The Scrum approach to agile software development marks a dramatic departure from waterfall management. Scrum and other agile methods were inspired by its shortcomings. Scrum emphasizes collaboration, functioning software, team self management, and the flexibility to adapt to emerging business realities.
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In the Scrum method of Agile software development, work is confined to a regular, repeatable work cycle, known as a sprint or iteration. Scrum sprints used to be 30 days long, but today we advise one-week or two-week sprints. If a team has trouble doing a two-week sprint, we suggest trying a one-week sprint to see where the snags are.
During each sprint, a team creates a potentially shippable product increment, no matter how basic that product is. Working within the boundaries of such an accelerated timeframe, the team would only be able to build the most essential functionality. Placing an emphasis on working code motivates the Product Owner to prioritize a release’s most essential features, encourages developers to focus on short-term goals, and gives customers a tangible, empirically based view of progress. Scrum is iterative and incremental. Because a release may require multiple sprints, each iteration of work builds on the previous (incremental), often replacing/discarding some of the previous work as more is learned (iterative).
Every sprint begins with the sprint planning meeting, in which the Product Owner and the team(s) discuss which stories will be moved from the Product Backlog into the sprint backlog. It is the responsibility of the Product Owner to determine what work the team will do, while the team retains the autonomy to decide how the work gets done. Once the team commits to the work, the Product Owner cannot add more work or micromanage. The Product Owner can cancel a Sprint, which shouldn’t happen often, and would usually occur due to a sudden change in business needs.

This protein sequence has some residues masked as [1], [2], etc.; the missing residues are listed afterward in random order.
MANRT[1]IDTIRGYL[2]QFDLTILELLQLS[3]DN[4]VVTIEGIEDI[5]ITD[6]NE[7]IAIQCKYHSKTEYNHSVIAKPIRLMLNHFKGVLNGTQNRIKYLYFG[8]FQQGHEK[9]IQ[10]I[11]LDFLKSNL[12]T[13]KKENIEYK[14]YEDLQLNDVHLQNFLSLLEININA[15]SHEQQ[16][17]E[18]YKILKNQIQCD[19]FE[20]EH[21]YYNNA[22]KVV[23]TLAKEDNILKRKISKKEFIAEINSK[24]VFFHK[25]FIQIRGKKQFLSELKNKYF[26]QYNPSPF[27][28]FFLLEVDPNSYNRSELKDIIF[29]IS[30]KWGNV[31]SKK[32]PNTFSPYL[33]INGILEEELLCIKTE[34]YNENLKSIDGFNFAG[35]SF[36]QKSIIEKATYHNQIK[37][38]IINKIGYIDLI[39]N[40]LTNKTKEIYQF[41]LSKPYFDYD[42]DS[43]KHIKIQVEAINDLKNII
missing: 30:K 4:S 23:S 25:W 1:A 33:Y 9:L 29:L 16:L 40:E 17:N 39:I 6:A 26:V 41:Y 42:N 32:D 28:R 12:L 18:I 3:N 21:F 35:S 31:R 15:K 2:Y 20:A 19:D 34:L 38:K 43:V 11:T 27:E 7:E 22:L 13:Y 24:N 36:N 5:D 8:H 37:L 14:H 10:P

During sprint execution, the team develops code and automated tests simultaneously, ideally using techniques such as Test Driven Development (TDD), pair programming, and continuous integration. Agile teams also learn to automate their system testing, performance testing, load testing, etc. so the product can be completely shippable every sprint, whether or not it has all the features it will ultimately need. This type of collaboration is more likely to occur in a team room. Good scrum teams are cross functional, meaning they have skills in development, testing, business domain (requirements) expertise, UI skills, etc. They focus on learning rather than traditional microefficiencies. Agile approaches minimize handoffs and phases.
During the sprint, team members check in with each other at the daily Scrum meeting, also called the standup.
After sprint execution, we conduct a sprint review meeting, in which the team demonstrates the potentially shippable product increment to the Product Owner and everyone else who’s interested.
The team also gathers in private at the end of each sprint to reflect on how things went and what they’d like to change. This meeting is called the sprint retrospective meeting.
In Large Scale Scrum, sprints are similar, but there are multiple teams pulling work from one Product Backlog, prioritized by one Product Owner (usually with advisors). Multiple backlogs and Product Owners are harmful to large scale agility. Also teams are responsible for their co-ordination with the world outside them, including other teams. Scrum does not use traditional co-ordination roles such as project manager and PMO, as these interfere with team self organization.
Watch videos of the Scrum meetings, or this overview:
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Scrum Training Series
- Scrum based funding model – 20 percent May 9, 2013
- The Next Big Idea March 5, 2013
- On Being Available February 17, 2013
- Should Scrum Always Require the Product Owner to Attend the Sprint Retrospective Meeting? February 5, 2013
- Happiness Metrics January 23, 2013